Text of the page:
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The U.S. Department of Justice announced this week that the Federal Bureau of Investigations had successfully removed malicious scripts from hundreds of vulnerable computers in the United States – without necessarily informing the computer owners they were doing so.   

“Combating cyber threats requires partnerships with private sector and government colleagues,” said Acting U.S. Attorney Jennifer B. Lowery of the Southern District of Texas in a press release.   

“This court-authorized operation to copy and remove malicious web shells from hundreds of vulnerable computers shows our commitment to use any viable resource to fight cyber criminals,” Lowery added.  


As outlined in recently unsealed court documents, Microsoft released a report in early March describing the attempts of a hacking group called HAFNIUM to use hitherto unknown vulnerabilities in Exchange Servers. HAFNIUM is believed to be state-sponsored and operating out of China.

The hack was enormous, impacting an “astronomical” number of servers.  

The Microsoft report showed that HAFNIUM actors would compromise the servers before installing web shells – scripts enabling remote administration – to facilitate long-term access to victim environments.     

“According to open-source reporting, xenical quitosana these actors began using the zero-day exploits in January 2021. Initially the targets were high-value intelligence targets in the United States. The scope of targets later expanded. One researcher described them as a ‘mass exploitation’ and ‘indiscriminate,’ seemingly targeting every Microsoft Exchange Server that could be identified,” read the unsealed court documents.  

Next, unaffiliated hackers began using the exploits to target entities that had not patched the vulnerabilities. 

“According to open-source reporting, there may be at least 60,000 Microsoft customers worldwide whose Microsoft Exchange Servers were compromised through the use of the zero-day exploits described by Microsoft,” read the documents.  

Although the FBI and the Cybersecurity and Information Security Agency conducted a public-awareness campaign aimed at server owners, federal agents believed some victims were unlikely to remove the remaining web shells due to lack of technical skills or difficulties locating them.  

The FBI requested a warrant to use remote access techniques to search certain Microsoft Exchange servers and, through interactions with the web shells, uninstall them.  

The operation appears to have been a success, at least according to the agency: “Today’s operation removed one early hacking group’s remaining web shells, which could have been used to maintain and escalate persistent, unauthorized access to U.S. networks,” read the press release.  

The release notes that the agency is “attempting to provide notice” to all owners and operators of the computers from which it removed the hacking group’s web shells – suggesting that the operation took place without those individuals’ knowledge.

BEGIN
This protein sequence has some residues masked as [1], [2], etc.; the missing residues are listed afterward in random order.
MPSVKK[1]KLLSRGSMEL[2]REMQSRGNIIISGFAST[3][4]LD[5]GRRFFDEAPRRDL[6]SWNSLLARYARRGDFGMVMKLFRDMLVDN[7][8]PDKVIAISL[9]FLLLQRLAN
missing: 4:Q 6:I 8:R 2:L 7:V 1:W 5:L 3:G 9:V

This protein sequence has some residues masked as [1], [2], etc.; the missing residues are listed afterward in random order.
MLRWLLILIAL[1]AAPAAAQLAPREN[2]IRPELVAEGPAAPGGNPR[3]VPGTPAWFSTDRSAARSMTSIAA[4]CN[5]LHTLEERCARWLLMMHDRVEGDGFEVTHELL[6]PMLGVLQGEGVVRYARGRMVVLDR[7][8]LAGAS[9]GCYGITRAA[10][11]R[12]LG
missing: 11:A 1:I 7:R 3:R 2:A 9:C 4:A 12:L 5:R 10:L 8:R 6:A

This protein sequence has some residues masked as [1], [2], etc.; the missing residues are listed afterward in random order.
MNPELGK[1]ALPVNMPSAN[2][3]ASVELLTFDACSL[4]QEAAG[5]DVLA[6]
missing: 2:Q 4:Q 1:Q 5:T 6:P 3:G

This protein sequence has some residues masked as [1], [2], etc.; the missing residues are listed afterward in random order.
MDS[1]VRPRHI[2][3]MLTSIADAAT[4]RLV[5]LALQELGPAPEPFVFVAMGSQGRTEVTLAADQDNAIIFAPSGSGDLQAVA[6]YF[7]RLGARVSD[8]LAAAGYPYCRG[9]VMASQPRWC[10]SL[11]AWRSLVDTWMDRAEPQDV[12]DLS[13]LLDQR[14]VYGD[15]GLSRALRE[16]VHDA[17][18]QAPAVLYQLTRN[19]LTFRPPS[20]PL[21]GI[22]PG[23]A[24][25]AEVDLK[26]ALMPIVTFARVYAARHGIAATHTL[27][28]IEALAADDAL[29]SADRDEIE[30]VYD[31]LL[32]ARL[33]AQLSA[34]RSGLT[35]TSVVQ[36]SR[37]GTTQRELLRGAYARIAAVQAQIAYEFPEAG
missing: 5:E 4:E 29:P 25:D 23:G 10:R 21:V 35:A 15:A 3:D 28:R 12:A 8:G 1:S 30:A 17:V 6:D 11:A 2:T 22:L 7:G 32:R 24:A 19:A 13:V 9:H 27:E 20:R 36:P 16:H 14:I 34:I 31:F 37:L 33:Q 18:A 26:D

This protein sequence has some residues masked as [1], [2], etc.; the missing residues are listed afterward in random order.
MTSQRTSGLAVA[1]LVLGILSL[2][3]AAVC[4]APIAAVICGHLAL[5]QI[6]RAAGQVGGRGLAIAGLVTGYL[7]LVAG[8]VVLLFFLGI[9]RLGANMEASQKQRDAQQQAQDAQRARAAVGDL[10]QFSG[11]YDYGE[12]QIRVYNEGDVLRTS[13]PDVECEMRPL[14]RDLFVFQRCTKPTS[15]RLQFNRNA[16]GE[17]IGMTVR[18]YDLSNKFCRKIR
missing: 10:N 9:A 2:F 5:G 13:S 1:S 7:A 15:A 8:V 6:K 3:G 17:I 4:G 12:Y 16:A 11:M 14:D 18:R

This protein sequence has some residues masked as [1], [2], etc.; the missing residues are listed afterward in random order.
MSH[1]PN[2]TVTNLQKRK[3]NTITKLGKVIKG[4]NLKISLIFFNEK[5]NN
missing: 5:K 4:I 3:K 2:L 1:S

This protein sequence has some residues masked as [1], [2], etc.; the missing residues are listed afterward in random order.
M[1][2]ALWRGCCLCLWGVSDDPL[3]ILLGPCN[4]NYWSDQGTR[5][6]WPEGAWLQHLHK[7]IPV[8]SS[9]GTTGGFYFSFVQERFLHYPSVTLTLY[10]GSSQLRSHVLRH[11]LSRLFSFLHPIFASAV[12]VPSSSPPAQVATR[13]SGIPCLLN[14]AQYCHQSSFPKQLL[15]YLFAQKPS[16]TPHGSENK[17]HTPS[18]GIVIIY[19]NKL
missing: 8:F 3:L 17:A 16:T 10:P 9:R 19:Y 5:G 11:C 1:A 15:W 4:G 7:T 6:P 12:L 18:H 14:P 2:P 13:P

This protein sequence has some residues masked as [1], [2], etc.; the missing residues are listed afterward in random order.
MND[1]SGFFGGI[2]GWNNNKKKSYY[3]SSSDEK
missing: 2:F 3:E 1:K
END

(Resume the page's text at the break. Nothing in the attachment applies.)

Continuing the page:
“For those victims with publicly available contact information, the FBI will send an email message from an official FBI e-mail account ( notifying the victim of the search,” read the statement.  

The agency also says the operation did not patch any vulnerabilities or search food any additional malware that may have been installed via the web shells.  

“Today’s court-authorized removal of the malicious web shells demonstrates the Department’s commitment to disrupt hacking activity using all of our legal tools, not just prosecutions,” said Assistant Attorney General John C. Demers for the Justice Department’s National Security Division in the statement.  

“Combined with the private sector’s and other government agencies’ efforts to date, including the release of detection tools and patches, we are together showing the strength that public-private partnership brings to our country’s cybersecurity,” Demers continued.  


A BeyondTrust report released this past month found a record-high number of Microsoft vulnerabilities in 2020, a 48% increase from the previous year.

BeyondTrust experts identified a number of ways for organizations to protect themselves. Endpoint security, in particular, arose as a particular point of concern.  

“Healthcare CISOs should maintain close control and awareness of their endpoints and users, including the access they require to complete their jobs,” said Morey Haber, chief technology officer and chief information security officer at BeyondTrust, in an interview with Healthcare IT News‘ Bill Siwicki.  


“Our successful action should serve as a reminder to malicious cyber actors that we will impose risk and consequences for cyber intrusions that threaten the national security and public safety of the American people and our international partners,” said Acting Assistant Director Tonya Ugoretz of the FBI’s Cyber Division.

“The FBI will continue to use all tools available to us as the lead domestic law enforcement and intelligence agency to hold malicious cyber actors accountable for their actions,” Ugoretz continued.

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